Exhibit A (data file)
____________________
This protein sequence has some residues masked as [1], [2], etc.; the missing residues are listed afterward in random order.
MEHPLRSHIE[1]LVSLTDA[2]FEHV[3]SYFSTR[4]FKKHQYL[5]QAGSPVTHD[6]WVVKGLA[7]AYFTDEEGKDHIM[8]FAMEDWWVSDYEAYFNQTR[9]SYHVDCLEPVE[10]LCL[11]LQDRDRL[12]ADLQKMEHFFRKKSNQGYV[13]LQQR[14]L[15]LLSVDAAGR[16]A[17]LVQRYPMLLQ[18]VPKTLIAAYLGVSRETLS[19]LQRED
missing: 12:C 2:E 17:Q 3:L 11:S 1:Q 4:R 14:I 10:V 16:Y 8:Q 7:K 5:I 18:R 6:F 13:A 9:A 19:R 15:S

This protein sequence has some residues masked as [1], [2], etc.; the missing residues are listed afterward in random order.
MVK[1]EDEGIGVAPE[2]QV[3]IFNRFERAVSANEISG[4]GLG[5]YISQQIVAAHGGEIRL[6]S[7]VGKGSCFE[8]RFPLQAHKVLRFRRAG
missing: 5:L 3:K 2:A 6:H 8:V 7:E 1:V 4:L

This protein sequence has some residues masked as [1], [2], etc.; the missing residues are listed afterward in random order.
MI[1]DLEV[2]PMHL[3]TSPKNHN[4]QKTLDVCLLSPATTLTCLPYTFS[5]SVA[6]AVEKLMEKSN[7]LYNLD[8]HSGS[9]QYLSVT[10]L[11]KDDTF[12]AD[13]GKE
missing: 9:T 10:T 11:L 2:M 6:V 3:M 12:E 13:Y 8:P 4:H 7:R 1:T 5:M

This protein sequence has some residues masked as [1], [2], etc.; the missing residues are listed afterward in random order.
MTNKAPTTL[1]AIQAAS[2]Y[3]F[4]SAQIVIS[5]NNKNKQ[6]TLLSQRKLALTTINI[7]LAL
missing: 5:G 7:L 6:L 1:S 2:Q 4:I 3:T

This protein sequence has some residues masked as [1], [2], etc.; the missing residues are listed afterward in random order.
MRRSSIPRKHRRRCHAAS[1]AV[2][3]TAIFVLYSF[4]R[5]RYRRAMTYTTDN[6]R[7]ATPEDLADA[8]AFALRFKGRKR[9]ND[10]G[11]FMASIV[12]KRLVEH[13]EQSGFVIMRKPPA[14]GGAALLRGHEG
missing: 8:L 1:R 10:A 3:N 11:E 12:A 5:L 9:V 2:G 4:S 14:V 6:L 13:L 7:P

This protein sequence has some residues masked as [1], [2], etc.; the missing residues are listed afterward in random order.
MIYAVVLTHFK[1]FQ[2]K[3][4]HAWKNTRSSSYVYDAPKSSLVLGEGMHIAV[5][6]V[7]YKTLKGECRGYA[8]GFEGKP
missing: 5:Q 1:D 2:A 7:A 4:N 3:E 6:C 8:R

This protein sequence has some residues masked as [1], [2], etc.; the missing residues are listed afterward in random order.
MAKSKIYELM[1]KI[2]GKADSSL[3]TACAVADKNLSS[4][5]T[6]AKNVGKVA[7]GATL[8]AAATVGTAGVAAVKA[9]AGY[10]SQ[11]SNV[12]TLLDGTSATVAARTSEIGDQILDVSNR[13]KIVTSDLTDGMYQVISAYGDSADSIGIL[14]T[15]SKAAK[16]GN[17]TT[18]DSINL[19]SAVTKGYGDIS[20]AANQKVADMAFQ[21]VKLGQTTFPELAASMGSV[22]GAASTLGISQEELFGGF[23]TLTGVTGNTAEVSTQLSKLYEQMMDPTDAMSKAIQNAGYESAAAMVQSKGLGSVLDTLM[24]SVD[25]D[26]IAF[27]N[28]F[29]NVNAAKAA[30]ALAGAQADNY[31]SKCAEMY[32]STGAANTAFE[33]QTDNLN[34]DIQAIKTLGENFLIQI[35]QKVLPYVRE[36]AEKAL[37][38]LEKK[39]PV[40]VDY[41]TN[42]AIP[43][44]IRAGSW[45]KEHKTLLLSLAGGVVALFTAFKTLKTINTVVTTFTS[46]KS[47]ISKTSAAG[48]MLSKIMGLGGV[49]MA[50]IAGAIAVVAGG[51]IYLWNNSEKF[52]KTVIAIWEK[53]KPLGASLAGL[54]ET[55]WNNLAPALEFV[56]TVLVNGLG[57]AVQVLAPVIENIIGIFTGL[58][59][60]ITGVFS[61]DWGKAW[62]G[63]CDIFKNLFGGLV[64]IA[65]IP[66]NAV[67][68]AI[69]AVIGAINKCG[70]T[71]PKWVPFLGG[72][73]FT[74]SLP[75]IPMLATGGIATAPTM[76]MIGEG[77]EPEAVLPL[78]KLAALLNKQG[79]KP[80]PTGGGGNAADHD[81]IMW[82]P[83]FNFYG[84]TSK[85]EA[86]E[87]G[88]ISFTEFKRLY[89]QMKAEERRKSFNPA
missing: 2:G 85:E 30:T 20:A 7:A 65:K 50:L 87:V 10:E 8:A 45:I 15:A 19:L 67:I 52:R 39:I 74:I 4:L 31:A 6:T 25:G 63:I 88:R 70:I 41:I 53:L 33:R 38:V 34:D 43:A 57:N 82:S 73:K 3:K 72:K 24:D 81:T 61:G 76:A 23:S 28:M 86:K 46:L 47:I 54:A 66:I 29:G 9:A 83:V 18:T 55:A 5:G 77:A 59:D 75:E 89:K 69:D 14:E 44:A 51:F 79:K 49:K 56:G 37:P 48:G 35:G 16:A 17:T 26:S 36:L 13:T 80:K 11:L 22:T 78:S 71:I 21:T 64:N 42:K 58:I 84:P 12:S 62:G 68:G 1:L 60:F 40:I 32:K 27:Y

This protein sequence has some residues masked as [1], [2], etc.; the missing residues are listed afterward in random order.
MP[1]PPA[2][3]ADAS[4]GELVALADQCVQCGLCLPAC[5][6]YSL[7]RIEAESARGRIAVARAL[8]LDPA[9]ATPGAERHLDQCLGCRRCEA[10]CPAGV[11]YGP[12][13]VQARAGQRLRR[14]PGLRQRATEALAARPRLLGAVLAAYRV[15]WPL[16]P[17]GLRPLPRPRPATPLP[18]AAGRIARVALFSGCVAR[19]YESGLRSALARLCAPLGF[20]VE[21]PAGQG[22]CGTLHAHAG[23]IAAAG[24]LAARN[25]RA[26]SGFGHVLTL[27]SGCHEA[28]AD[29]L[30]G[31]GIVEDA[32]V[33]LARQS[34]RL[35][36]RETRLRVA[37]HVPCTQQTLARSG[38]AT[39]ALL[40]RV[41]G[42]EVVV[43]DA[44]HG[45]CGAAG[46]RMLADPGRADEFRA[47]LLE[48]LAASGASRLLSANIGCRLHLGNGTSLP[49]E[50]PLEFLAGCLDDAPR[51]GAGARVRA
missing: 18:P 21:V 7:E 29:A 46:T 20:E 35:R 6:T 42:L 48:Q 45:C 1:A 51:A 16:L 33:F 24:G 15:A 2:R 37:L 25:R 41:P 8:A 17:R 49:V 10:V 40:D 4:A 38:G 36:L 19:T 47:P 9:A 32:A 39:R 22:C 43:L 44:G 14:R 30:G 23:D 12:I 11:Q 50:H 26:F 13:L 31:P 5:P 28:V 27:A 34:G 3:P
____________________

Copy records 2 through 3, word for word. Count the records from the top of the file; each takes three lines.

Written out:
This protein sequence has some residues masked as [1], [2], etc.; the missing residues are listed afterward in random order.
MVK[1]EDEGIGVAPE[2]QV[3]IFNRFERAVSANEISG[4]GLG[5]YISQQIVAAHGGEIRL[6]S[7]VGKGSCFE[8]RFPLQAHKVLRFRRAG
missing: 5:L 3:K 2:A 6:H 8:V 7:E 1:V 4:L

This protein sequence has some residues masked as [1], [2], etc.; the missing residues are listed afterward in random order.
MI[1]DLEV[2]PMHL[3]TSPKNHN[4]QKTLDVCLLSPATTLTCLPYTFS[5]SVA[6]AVEKLMEKSN[7]LYNLD[8]HSGS[9]QYLSVT[10]L[11]KDDTF[12]AD[13]GKE
missing: 9:T 10:T 11:L 2:M 6:V 3:M 12:E 13:Y 8:P 4:H 7:R 1:T 5:M